I’ve always thought that today’s problems will be solved with tomorrow’s technology – now there is a new, fast, efficient fission reactor that may prove that axiom true. Excerpt:
Even the latest generation of nuclear power reactors can only harvest about five percent of the energy stored in their radioactive fuel supplies, and the toxic leftovers must then be buried deep underground to slowly decay over hundreds of thousands of years. But thanks to a new breed of sodium-cooled pool reactor, we may soon be able to draw nearly 100 times more energy from nuclear fuels, while slashing their half-lives by two orders of magnitude.
The PRISM reactor (that’s Power Reactor Innovative Small Module, not the NSA’s spy program supreme) is the result of more than 60 years of research by the DoE, Argonne National Lab, and General Electric. Like other existing reactors, the PRISM harnesses the radioactive energy of artificial elements like plutonium to drive turbines which generate electrical current. The PRISM will just do so way, way faster and much more efficiently. Assuming, of course, one ever actually gets built.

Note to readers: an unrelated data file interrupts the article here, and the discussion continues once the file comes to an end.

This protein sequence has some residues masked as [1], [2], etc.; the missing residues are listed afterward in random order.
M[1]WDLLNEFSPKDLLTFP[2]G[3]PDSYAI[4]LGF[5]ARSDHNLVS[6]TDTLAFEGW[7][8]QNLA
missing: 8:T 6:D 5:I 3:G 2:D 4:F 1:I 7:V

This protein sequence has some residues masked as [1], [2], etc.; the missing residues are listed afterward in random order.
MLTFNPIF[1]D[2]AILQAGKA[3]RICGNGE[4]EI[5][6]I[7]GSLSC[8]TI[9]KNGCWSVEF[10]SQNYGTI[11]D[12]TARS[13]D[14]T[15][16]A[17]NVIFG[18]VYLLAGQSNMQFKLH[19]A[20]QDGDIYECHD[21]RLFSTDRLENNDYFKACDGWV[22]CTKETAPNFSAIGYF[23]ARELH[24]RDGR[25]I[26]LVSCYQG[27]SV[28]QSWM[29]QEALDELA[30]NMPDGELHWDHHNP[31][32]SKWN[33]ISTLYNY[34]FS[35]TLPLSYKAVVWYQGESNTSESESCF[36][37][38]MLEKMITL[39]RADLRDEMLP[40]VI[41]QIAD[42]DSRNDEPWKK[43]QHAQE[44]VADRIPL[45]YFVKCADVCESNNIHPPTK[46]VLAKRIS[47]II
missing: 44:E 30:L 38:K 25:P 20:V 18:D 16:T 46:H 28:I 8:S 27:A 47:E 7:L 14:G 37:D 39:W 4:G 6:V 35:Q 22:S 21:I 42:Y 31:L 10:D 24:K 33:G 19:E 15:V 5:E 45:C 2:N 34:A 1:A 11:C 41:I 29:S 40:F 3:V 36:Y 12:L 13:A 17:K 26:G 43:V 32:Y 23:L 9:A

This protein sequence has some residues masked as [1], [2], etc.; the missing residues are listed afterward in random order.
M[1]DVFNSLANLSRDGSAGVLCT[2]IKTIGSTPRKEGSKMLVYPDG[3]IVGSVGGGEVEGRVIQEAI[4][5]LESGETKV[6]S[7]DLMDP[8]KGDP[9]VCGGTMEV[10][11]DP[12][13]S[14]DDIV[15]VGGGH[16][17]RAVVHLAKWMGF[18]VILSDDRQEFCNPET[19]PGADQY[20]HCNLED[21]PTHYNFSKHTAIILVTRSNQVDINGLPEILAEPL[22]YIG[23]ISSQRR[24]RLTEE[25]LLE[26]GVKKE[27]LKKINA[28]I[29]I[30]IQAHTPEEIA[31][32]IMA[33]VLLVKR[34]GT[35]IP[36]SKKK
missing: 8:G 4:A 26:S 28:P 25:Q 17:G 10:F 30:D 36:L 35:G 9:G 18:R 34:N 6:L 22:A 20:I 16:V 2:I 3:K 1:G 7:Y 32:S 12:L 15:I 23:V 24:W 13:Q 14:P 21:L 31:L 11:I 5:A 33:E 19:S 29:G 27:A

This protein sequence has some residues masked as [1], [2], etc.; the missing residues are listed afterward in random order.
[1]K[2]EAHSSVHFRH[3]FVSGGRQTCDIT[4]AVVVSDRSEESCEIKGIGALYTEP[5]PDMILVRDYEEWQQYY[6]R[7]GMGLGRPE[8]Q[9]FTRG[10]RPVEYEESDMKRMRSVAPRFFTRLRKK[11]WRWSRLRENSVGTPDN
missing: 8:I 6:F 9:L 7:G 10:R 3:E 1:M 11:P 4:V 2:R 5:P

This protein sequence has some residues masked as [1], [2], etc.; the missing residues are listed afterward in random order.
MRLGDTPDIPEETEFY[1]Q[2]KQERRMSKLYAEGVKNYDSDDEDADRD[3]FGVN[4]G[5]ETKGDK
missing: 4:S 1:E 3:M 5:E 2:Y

That last sentence in the excerpt – that, of course, is the catch. Between the NIMBY crowd and the NAAAT (Not Anywhere At Any Time) crowd, it may be difficult to bring any of these new, highly efficient reactors on line, even as energy costs rise.
Granted the explosion in natural gas production in North America has had a positive effect on electricity production, even as the concomitant expansion in petroleum production (carried out in spite of, not because of, the policies of the Obama Administration) is finally driving gasoline prices down some.
We can not and should not stop with natural gas and petroleum, though. A common sense energy policy would mandate production of more nuclear facilities.
Common sense, however, seems in short supply in the Imperial City these days. Maybe the dramatic shift in power we saw last week will make a difference – and maybe it won’t.